Wages the Remuneration of Labor 1

minimum, capital, maximum, laborer, land, compete and competition

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Here are sufficient.threads to supply the main fab ric of a theory of wages. The Iron Law of Wages has supplied a subsistence basis; Walker has con tributed the idea of efficiency and productivity, and the concept of the marginal man at work under the least satisfactory circumstances adds another element of much consequence in the modern interpretation of economic problems.

3. Lintitations of teages.—It was seen that in the determination of price there are maximum and minimum limits between which the price may be fixed by the various controlling forces at work in the market. So with wages, there is a maximum point' beyond which they cannot go, as well as a minimum point below which they cannot fall. The maximum point is determined by the net value of the work to the employer. Even this may vary, but when the em ployer is unable to meet the maximum point he must either close his shop or lose money.

On the other hand, the minimum point is deter- ! mined by the least the employe can accept while still maintaining his standard of living. In new coun tries, where land is open to the use of the worker, or where tramp life is sufficiently attractive to appeal to his imagination, the minimum of wages advances because of the possibilities from which the laborer can choose. One of the causes for high wages in America has undoubtedly been the remarkable op portunities for the laborer to work on his own ac count, and the fact that the employer has been called upon to meet the competition of free land.

The minimum point of wage payment in America has remained comparatively high and will continue high as long as land is open to cultivation by the man who is discontented with his wages. But while there are still millions of acres available for homestead ers, the amount of land steadily decreases each year. Only an increasing productivity of labor, with a grad ual raising of living standards, can advance the mini mum wa4e beyond the point where it now stands.

The great fundamental factor in the payment of wages is the productivity of the worker. In a slavery economy, the owner takes the entire product and sup ports the slaves. Under a competitive regime the em ployer must compete for the services of the laborer, and the laborer seeks employment in competition with his fellow-workers, while he maintains himself. The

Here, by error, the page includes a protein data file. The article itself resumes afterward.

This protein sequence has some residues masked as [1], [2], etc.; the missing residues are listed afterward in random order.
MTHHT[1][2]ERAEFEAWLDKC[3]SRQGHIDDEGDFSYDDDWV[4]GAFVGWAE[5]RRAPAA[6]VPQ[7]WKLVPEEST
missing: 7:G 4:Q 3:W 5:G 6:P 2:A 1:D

long period of racial development between the periods represented by these two systems includes the gradual emergence of a people from serfdom into a competi tive regime in which capitalists compete with capital ists to secure the best workers, and laborers compete with laborers to secure the most desirable positions. This competition, however, is modified by several influences such as, the amount of industrial capital, the activity of production, the modes of consumption, and the cost of living—the last acting as a check upon the growth of population.

In times of plenty marriages multiply, the annalist tells us, and he refers to prices of wheat and the books of recording clerks to substantiate his statement. Undoubtedly the number of children born does vary • with conditions. In 1914 the world witnessed the be ginning of a great struggle and a consequent loss of wealth thru the destructive forces of war. This de cline of capital was offset by the reduction in the num ber of men that were lost to industry by death in bat tle. Again, the obsession of fashion, resulting in a marked consumption in any one direction, modifies the use of wealth and, in turn, affects saving, capital accumulation and the employment of labor.

4. Variation in trages.—The variation in wages paid to individuals is to be seen in every field of occu pation. Presidents of great railway systems receive enormous salaries that reach beyond the $100,000 niark. These men have superior capacity, and great ability for planning and administering affairs.

There are, in more humble lines, mechanics of su perior skill whose earnings are greater than those of men who work side by side with them. The Stein way Piano Company employs finishers whose skill is almost uncanny; the company in consequence pays them a high wage. It appears that there are grades of ability ranging from that of the high-priced and able executives in the industrial field and the great artists and professional mien, down to that of the men lacking even in some of the mental or physical quali ties necessary to' the performance of continuous labor.

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